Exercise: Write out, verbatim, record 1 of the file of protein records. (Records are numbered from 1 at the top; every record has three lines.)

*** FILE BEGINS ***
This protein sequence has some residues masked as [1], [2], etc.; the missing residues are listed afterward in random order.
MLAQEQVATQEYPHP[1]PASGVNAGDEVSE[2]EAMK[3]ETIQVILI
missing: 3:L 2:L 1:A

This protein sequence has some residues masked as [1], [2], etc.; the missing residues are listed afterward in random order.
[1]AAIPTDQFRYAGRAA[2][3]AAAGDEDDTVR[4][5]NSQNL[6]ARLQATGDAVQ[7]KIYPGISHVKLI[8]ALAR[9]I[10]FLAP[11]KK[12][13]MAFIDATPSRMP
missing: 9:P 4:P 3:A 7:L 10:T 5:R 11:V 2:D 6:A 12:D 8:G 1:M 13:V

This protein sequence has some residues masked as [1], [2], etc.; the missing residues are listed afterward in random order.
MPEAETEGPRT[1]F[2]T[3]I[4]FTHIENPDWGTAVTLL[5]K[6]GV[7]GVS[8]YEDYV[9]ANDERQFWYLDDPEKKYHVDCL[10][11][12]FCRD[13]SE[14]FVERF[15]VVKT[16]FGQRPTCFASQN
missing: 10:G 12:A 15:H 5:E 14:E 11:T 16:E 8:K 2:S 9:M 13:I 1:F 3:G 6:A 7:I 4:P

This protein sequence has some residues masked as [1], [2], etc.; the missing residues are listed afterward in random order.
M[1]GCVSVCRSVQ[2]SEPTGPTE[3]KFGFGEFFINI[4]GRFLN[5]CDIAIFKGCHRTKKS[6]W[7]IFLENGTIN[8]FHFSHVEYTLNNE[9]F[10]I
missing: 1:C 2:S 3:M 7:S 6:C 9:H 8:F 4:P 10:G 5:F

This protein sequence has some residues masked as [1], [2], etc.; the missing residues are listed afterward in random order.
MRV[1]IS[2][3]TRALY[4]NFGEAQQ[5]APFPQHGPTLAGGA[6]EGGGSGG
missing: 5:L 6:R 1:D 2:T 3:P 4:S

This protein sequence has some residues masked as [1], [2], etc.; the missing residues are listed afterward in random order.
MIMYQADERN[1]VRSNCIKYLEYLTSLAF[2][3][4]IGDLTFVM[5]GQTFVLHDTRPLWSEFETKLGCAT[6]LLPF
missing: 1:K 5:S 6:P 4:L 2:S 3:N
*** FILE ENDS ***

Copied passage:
This protein sequence has some residues masked as [1], [2], etc.; the missing residues are listed afterward in random order.
MLAQEQVATQEYPHP[1]PASGVNAGDEVSE[2]EAMK[3]ETIQVILI
missing: 3:L 2:L 1:A